First Thingâs First: How Much Money Do You Have?
You canât decide on your short- or long-term financial goals if you donât know how much money you have or where itâs going.
And if youâre operating without a budget, it can be easy to run out of money well before you run out of expenses â even if you know exactly how much is in your paycheck.
So sit down and take a good, hard look at all of your financial info.
A ton of great digital apps can help you do this â here are our favorite budgeting apps â but it can be as simple as a spreadsheet or even a good, old-fashioned piece of paper. It just takes two steps:
Figure out how much money you have. It might be in checking or savings accounts, including long-term accounts like IRAs. Or, it might be wrapped up in investments or physical assets, like your paid-off car.
Assess any debts you have. Do you keep a revolving credit card balance? Do you pay a mortgage each month? Are your student loans still hanging around?
Take the full amount of money you owe and subtract it from the total amount you have, which you discovered in step one. The difference between the two is your net worth. Thatâs the total amount of money you have to your name.
If it seems like a lot, cool. Hang tight and donât let it burn a hole in your pocket. Weâre not done yet.
If it seems likeâ¦ not a lot, well, you can fix that. Keep reading.
Create a Budget
Once youâve learned your net worth, you need to start thinking about a working budget.
This will essentially be a document with your total monthly income at the top and a list of all the expenses you need to pay for every month.
And I do mean all of the expenses â even that $4.99 recurring monthly payment for your student-discounted Spotify account definitely counts.
Your expenses probably include rent, electricity, cable or internet, a cell phone plan, various insurance policies, groceries, gas and transportation. It also includes categories like charitable giving, entertainment and travel.
Print out the last two or three months of statements from your credit and debit cards and categorize every expense. You can often find ways to save by discovering patterns in your spending habits.
Itâll depend on your individual case â for instance, I totally have âwineâ as a budget line item.
See? Itâs all about priorities.
Need to go back to basics? Hereâs our guide on how to budget.
Start by listing how much you actually spent in each category last month. Subtract your total expenses from your total income. The difference should be equal to the amount of money left sitting in your bank account at monthâs end.
Itâs also the money you can use toward your long-term financial goals.
Want the number to be bigger? Go back through your budget and figure out where you can afford to make cuts. Maybe you can ditch the cable bill and decide between Netflix or Hulu, or replace a takeout lunch with a packed one.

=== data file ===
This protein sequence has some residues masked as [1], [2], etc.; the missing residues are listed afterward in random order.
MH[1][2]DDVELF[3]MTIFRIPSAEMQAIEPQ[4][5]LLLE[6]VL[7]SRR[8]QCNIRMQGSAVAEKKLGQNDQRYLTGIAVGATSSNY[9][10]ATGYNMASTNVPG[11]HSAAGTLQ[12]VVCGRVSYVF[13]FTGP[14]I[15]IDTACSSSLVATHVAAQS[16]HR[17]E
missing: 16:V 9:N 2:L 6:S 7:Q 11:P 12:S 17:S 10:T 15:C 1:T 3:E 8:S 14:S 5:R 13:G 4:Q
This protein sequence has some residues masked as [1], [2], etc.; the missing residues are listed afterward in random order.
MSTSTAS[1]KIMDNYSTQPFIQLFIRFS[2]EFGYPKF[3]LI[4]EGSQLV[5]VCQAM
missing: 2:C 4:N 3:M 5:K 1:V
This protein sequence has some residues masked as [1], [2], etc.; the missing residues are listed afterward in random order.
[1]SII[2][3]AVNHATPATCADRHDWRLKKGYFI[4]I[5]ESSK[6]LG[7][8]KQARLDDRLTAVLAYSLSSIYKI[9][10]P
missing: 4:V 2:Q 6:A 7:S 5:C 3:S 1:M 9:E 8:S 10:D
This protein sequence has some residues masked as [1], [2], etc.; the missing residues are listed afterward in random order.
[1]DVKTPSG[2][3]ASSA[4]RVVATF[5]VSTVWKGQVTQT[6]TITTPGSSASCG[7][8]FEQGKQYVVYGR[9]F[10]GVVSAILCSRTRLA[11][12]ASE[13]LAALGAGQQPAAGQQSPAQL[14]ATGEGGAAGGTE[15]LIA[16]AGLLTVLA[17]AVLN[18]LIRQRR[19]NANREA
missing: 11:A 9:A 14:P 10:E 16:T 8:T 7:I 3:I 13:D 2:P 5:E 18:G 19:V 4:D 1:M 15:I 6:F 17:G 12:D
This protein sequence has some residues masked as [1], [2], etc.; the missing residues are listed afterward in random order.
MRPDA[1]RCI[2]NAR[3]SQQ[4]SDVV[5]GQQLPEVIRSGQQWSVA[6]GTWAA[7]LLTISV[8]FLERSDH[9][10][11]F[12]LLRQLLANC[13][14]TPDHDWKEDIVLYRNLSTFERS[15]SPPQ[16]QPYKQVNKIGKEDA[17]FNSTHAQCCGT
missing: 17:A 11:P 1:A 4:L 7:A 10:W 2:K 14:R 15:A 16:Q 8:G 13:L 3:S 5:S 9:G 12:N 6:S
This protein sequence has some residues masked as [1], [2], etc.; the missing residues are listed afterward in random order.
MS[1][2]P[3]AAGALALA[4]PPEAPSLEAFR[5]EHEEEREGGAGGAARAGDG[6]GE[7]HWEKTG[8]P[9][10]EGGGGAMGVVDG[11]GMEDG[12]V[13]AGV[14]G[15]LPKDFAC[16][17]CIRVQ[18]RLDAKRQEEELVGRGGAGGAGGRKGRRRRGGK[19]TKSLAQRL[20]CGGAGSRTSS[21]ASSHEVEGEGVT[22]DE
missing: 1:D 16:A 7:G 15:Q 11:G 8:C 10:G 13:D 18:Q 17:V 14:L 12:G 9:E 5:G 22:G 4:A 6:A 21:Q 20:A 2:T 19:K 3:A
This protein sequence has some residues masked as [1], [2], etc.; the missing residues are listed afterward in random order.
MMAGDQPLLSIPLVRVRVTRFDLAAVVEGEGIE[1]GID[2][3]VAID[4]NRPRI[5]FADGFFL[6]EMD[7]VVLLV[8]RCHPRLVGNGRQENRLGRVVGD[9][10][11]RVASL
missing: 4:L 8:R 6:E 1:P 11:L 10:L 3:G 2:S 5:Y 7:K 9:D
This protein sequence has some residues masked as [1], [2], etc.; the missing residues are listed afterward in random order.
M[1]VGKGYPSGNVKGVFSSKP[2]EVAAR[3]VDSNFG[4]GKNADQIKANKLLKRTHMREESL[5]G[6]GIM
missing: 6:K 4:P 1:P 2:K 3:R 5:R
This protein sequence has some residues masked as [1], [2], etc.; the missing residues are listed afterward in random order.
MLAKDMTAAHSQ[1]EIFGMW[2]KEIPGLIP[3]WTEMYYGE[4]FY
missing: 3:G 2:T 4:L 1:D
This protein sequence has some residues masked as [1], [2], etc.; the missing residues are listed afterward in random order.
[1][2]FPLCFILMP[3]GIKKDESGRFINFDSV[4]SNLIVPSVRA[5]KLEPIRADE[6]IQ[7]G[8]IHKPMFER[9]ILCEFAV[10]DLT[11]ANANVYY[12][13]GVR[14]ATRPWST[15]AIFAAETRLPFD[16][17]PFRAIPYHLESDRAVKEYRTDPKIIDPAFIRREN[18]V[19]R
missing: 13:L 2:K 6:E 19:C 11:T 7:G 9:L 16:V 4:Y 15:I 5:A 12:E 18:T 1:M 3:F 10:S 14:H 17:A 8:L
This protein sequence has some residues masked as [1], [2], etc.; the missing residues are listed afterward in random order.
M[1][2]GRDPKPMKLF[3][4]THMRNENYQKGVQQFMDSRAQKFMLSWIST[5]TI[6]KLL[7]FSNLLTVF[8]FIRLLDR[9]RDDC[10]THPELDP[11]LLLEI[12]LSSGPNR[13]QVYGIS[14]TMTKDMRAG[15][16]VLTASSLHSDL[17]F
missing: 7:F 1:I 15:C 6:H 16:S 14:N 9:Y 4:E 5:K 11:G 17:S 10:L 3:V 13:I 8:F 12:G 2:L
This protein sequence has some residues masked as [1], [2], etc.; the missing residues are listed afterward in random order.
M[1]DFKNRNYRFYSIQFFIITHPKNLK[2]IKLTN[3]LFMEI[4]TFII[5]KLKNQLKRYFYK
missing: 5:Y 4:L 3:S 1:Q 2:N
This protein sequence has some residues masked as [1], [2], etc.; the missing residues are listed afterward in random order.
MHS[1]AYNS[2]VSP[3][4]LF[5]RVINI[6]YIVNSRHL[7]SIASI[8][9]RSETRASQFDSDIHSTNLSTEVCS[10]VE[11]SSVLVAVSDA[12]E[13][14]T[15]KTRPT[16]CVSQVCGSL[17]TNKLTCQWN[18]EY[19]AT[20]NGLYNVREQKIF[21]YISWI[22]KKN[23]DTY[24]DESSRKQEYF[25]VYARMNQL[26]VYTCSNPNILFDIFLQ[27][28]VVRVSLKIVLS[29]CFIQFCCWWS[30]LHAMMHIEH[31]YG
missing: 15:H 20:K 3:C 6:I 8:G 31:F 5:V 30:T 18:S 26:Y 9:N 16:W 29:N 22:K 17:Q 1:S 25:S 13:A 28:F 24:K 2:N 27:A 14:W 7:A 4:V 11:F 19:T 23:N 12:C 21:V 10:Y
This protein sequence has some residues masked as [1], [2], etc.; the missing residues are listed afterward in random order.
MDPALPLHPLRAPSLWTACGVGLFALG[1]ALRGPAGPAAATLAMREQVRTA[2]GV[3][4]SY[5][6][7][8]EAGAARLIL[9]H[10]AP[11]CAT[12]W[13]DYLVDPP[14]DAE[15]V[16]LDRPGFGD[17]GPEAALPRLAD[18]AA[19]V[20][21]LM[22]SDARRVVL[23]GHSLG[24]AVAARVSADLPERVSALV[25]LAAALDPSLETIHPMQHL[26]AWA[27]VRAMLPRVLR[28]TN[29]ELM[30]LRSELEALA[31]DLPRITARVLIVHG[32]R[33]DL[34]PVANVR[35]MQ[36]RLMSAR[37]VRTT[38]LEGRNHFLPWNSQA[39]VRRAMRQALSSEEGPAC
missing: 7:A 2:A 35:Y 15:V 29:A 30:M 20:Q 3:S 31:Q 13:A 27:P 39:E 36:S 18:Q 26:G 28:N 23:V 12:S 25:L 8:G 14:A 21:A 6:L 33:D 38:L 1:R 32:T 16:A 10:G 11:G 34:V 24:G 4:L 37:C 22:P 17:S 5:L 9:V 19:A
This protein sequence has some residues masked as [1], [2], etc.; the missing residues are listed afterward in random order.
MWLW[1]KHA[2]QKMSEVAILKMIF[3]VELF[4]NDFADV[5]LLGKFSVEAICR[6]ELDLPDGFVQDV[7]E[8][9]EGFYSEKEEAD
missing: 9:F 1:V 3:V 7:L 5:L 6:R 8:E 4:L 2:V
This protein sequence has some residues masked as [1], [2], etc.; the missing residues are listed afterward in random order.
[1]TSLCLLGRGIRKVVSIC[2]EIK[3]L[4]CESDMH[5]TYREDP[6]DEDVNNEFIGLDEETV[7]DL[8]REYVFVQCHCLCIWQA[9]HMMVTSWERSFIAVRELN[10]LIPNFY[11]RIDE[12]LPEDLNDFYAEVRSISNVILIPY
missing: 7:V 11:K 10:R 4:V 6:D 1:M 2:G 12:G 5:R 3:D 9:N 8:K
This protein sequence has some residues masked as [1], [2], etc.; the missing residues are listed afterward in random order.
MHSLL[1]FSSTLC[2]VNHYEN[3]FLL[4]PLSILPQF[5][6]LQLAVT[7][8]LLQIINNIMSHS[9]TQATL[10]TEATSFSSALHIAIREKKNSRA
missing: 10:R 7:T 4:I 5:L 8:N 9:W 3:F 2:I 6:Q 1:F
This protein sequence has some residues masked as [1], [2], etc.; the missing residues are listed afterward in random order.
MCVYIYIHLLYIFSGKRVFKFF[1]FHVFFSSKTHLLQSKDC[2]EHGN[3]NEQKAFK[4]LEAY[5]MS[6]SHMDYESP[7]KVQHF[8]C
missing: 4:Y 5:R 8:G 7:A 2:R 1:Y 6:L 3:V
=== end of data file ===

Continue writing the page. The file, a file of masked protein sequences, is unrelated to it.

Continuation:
You donât need to abandon the idea of having a life (and enjoying it), but there are ways to make budgetary adjustments that work for you.
Set the numbers youâre willing to spend in each category, and stick to them.
Congratulations. Youâre in control of your money.
Now you can figure out exactly what you want to do with it.
Setting Financial Goals
Before you run off to the cool-expensive-stuff store, hold on a second.
Your financial goals should be (mostly) in this order:
Build an emergency fund.
Pay down debt.
Plan for retirement.
Set short-term and long-term financial goals.
We say âmostlyâ because itâs ultimately up to you to decide in which order you want to accomplish them.
Many experts suggest making sure you have an emergency fund in place before aggressively going after your debt.
But if youâre hemorrhaging money on sky-high interest charges, you might not have much expendable cash to put toward savings.
That means youâll pay the interest for a lot longer â and pay a lot more of it â if you wait to pay it down until you have a solid emergency fund saved up.
1. Build an Emergency Fund
Finding money to sock away each month can be tough, but just starting with $10 or $25 of each paycheck can help.
You can make the process a lot easier by automating your savings. Or you can have money from each paycheck automatically sent to a separate account you wonât touch.
You also get to decide the size of your emergency fund, but a good rule of thumb is to accumulate three to six times the total of your monthly living expenses. Good thing your budget is already set up so you know exactly what that number is, right?
You might try to get away with a smaller emergency fund â even $1,000 is a better cushion than nothing. But if you lose your job, you still need to be able to eat and make rent.
2. Pay Down Debt
Now, letâs move on to repaying debt. Whyâs it so important, anyway?
Because youâre wasting money on interest charges you could be applying toward your goals instead.
So even though becoming debt-free seems like a big sacrifice right now, youâre doing yourself a huge financial favor in the long run.
Thereâs lots of great information out there about how to pay off debt, but itâs really a pretty simple operation: You need to put every single penny you can spare toward your debts until they disappear.
One method is known as the debt avalanche method, which involves paying off debt with the highest interest rates first, thereby reducing the overall amount youâll shell out for interest.